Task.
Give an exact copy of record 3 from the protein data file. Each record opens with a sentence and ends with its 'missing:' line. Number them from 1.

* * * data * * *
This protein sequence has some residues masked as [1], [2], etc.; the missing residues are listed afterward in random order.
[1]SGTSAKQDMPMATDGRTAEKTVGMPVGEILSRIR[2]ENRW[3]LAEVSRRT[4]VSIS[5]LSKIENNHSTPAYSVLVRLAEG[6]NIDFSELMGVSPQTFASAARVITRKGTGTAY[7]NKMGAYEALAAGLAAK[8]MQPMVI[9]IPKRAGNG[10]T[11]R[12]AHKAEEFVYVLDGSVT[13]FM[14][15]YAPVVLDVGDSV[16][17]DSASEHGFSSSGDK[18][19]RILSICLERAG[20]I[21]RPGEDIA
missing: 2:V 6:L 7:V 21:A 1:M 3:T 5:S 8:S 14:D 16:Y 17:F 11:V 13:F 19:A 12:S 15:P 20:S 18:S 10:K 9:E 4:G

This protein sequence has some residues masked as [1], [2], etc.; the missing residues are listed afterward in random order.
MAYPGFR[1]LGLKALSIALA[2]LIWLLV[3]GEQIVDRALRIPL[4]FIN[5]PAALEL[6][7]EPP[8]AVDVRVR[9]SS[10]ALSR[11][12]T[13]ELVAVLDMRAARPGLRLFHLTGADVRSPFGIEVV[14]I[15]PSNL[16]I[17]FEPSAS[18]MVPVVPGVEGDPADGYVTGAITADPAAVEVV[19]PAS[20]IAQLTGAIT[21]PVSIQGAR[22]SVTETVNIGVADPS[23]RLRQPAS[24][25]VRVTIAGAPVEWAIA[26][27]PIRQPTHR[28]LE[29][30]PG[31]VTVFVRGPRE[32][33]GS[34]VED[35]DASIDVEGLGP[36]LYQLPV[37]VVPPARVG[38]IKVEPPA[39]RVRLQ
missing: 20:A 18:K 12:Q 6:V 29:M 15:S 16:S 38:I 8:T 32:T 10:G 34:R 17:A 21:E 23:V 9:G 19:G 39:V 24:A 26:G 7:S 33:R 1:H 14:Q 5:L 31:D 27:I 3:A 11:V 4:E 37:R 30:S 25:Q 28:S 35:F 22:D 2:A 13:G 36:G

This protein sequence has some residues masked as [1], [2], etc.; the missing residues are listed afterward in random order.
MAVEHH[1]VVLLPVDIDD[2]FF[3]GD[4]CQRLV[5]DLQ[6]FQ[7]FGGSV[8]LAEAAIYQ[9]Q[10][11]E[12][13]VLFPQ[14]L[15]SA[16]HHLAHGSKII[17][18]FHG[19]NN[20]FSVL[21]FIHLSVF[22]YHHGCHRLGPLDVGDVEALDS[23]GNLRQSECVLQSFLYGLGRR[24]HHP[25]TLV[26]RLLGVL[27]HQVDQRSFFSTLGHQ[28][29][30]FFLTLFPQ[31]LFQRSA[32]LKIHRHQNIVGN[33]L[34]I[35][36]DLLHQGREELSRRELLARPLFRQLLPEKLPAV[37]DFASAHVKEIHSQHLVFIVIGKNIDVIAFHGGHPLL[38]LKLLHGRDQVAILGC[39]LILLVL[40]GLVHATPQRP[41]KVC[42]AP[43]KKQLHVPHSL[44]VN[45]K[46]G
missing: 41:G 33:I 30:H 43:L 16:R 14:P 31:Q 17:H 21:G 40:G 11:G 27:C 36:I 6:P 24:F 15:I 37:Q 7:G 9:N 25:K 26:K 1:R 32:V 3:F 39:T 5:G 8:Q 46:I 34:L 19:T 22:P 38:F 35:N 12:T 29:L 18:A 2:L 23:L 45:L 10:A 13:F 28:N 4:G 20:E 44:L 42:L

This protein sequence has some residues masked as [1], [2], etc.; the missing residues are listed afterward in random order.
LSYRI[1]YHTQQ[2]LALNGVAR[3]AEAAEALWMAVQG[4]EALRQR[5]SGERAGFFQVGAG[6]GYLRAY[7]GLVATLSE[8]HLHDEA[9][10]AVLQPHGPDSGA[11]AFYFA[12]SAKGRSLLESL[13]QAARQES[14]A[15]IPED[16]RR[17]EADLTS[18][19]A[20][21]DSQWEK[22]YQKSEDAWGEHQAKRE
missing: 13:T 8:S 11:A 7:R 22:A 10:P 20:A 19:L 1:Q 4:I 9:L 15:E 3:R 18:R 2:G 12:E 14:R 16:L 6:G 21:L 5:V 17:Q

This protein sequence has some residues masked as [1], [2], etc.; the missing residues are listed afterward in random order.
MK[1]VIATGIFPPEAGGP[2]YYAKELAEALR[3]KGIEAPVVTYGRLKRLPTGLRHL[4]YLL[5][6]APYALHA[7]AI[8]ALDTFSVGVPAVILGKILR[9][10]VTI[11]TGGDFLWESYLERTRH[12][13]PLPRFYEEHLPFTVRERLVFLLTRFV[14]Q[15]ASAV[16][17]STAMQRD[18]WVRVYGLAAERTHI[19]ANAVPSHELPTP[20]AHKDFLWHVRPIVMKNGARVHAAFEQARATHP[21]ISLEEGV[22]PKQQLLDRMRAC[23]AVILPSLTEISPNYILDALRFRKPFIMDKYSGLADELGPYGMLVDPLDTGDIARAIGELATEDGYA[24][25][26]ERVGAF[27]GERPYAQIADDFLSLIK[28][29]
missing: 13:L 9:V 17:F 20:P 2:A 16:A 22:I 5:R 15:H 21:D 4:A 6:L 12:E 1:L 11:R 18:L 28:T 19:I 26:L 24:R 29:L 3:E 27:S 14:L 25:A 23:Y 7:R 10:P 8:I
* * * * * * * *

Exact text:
This protein sequence has some residues masked as [1], [2], etc.; the missing residues are listed afterward in random order.
MAVEHH[1]VVLLPVDIDD[2]FF[3]GD[4]CQRLV[5]DLQ[6]FQ[7]FGGSV[8]LAEAAIYQ[9]Q[10][11]E[12][13]VLFPQ[14]L[15]SA[16]HHLAHGSKII[17][18]FHG[19]NN[20]FSVL[21]FIHLSVF[22]YHHGCHRLGPLDVGDVEALDS[23]GNLRQSECVLQSFLYGLGRR[24]HHP[25]TLV[26]RLLGVL[27]HQVDQRSFFSTLGHQ[28][29][30]FFLTLFPQ[31]LFQRSA[32]LKIHRHQNIVGN[33]L[34]I[35][36]DLLHQGREELSRRELLARPLFRQLLPEKLPAV[37]DFASAHVKEIHSQHLVFIVIGKNIDVIAFHGGHPLL[38]LKLLHGRDQVAILGC[39]LILLVL[40]GLVHATPQRP[41]KVC[42]AP[43]KKQLHVPHSL[44]VN[45]K[46]G
missing: 41:G 33:I 30:H 43:L 16:R 14:P 31:Q 17:H 21:G 40:G 11:G 27:C 36:I 6:P 24:F 15:I 37:Q 7:G 9:N 25:K 26:K 1:R 32:V 3:F 39:T 5:G 8:Q 46:I 34:L 19:T 22:P 38:F 35:N 12:T 29:L 18:A 2:L 23:L 45:L 10:A 13:F 28:N 4:G 20:E 44:L 42:L